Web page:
Does Ubuntu damage USB drives?


This has little to do with any operating system. This is a file system error, which in most cases indicates that the drive was not unmounted properly (user error). It is not an absolute indication of damage, it merely indicates a possibility of a damage. If present, the damage is usually limited to the last written file(s). Windows "Repair" command in this case scans the drive for sectors marked as "occupied", but not assigned to any file and then assigns this scraps and pieces to new files.

This error can be also created on Windows, if you just yank out the drive during write without unmounting it first (in Windows "Eject" performs the unmount).

Seeing this message means that the drive was not unmounted properly.

You can verify on your own if the file system was really damaged or is it just false positive: if after running "Repair" a new folder named like "found000" appears with some files in it, it means there really was an unfinished write that got...

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Last Updated April 01, 2016 09:00 AM

two years ago I started to use Ubuntu on my HP notebook and noticed a strange behavior: Whenever I unmount a USB drive with Nautilus and plug it to a Windows machine, I receive a warning that the drive needs to be repaired.

(the same message like in this screenshot)

For 10+ years working with windows I never had a corrupted or damaged USB drive but during the last two years three of my USB drives became inoperative, so I cannot prove it, but it's obvious that this is related to Ubuntu's (un)mount behavior.

A friend told me I can prevent such damage using udisks and sync, but I hope this is not the way to do it, mounting drives with shell commands in 2016 :-)

All the best!

Answers 8

This is mostly an issue with Windows. It thinks it is the only OS in the world and acts out if it detects something it does not understand.

Just because Windows says you must...

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Does Ubuntu damage USB drives?

By | April 1, 2016 | Category Uncategorized

By jan6352781

two years ago I started to use Ubuntu on my HP notebook and noticed a strange behavior: Whenever I unmount a USB drive with Nautilus and plug it to a Windows machine, I receive a warning that the drive needs to be repaired.
(the same message like in this screenshot)

For 10+ years working with windows I never had a corrupted or damaged USB drive but during the last two years three of my USB drives became inoperative, so I cannot prove it, but it’s obvious that this is related to Ubuntu’s (un)mount behavior.

A friend told me I can prevent such damage using udisks and sync, but I hope this is not the way to do it, mounting drives with shell commands in 2016

All the best!


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Updated For Ubuntu 16.04

This tutorial shows you how to create a Ubuntu 16.04 USB drive using Windows 10 (although it will also work for other versions of Ubuntu including Ubuntu 15.10, Ubuntu 15.04 and Ubuntu 14.04).

It is written for Windows users thinking of trying Ubuntu out and is part of a larger guide showing how to dual boot Windows 10 and Ubuntu.

Download Ubuntu

Download Ubuntu from

The latest version of Ubuntu is 16.04 and it is a long term support
release which means it will be supported until 2021.

You do however need to make sure you choose the correct
flavour. The choices are 64-bit or 32-bit.

To find out whether you are running a 32-bit or 64-bit type
“PC Info” into the search box. Click the “About Your PC” option that appears at
the top of the results.

A settings window will appear and halfway down the right
hand side of the...

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How to make read-only file system writable?

I am not sure since when the filesystem on my digital audio player has been changed to be read-only. I cannot copy files into it or remove files on it.

Are there some possible reasons for the player's file system to change the permission of its file system?

I tried chmod:

$ sudo chmod a+rw SGTL\ MSCN/ chomd: changing permissions of `SGTL MSCN/': Read-only file system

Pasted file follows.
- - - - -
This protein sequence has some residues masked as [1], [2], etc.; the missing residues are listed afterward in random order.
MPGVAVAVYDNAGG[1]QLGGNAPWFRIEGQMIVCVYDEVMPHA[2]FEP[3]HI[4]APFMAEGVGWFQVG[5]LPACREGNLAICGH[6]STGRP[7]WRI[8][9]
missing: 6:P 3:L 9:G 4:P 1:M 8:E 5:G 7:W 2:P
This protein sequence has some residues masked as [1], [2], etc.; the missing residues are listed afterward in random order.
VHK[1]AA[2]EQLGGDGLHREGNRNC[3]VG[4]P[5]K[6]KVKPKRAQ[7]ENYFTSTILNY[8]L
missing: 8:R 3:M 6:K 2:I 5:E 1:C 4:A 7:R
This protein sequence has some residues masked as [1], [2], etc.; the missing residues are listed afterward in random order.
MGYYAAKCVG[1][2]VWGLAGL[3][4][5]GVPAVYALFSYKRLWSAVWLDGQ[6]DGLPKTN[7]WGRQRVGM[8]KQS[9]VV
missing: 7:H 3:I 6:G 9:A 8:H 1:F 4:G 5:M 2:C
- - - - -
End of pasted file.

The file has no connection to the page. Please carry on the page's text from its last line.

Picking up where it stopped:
where "SGTL MSCN" is the mounted point of the digital audio player.

I was wondering how to make it writable?

Thanks and regards!

Source: (StackOverflow)

How can I use RAM storage for the /tmp directory and how to set a maximum amount of RAM usage for it?

After seeing the comment by Anonymous on the question How is the /tmp directory cleaned up?, I found that it would be a great idea to implement on my system, since I have 16GB of RAM and I never used all of it.

My temporary files never get written to...

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The title for this guide is "How To Fix A USB Drive Using Ubuntu". This suggests that the USB drive is in some way broken.

The thing is that whilst the drive may have some strange partitioning going on or the block size is reported incorrectly when you open GParted or you get strange errors when running the Disk Utility within Ubuntu the USB drive isn't really broken. It is just a little bit confused.

In this guide, I will show you how to get a USB drive into a state where you can access it again from GParted or the Ubuntu Disk Utility without getting errors.

The Errors

Common errors that you will get on a USB drive, especially if you have installed Linux to it using either the DD command or a Windows tool such as Win32 Disk Imager are that despite being a certain size (e.g.16 gigabytes) drive you can only see one partition which is much smaller or the Disk Utility and GParted show a message stating that you have an incorrect block...

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Format Usb Flash Drive Ubuntu

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Format Usb Drive Ntfs Ubuntu

best answers are voted up and rise to the top Unable to format usb drive (udisks-error-quark, 14) up vote 0 down vote favorite I have been striving hard to format my usb drive. I cannot format it. Whenever I try it...

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This page explains how to use USB drives, like external hard disks and USB flash drives (aka USB sticks, thumb drives, pen drives, etc). The material here also applies to flash cards (like in your digital camera).

USB storage devices have the enormous advantage that for the most part they use a standard set of protocols. Thus, instead of needing individual drivers, as does much computer hardware, a standard driver permits access to the devices, making them very portable and able to easily work on many platforms.

For help with internal hard drives, see Fstab and MountingWindowsPartitions.


By default, storage devices that are plugged into the system mount automatically in the /media/ directory, open a file browser window for each volume and place an icon on your desktop. The rationale for this slight change of behavior can be found here. If you plug in a usb hard disk with many partitions, all of the partitions will automatically mount. This...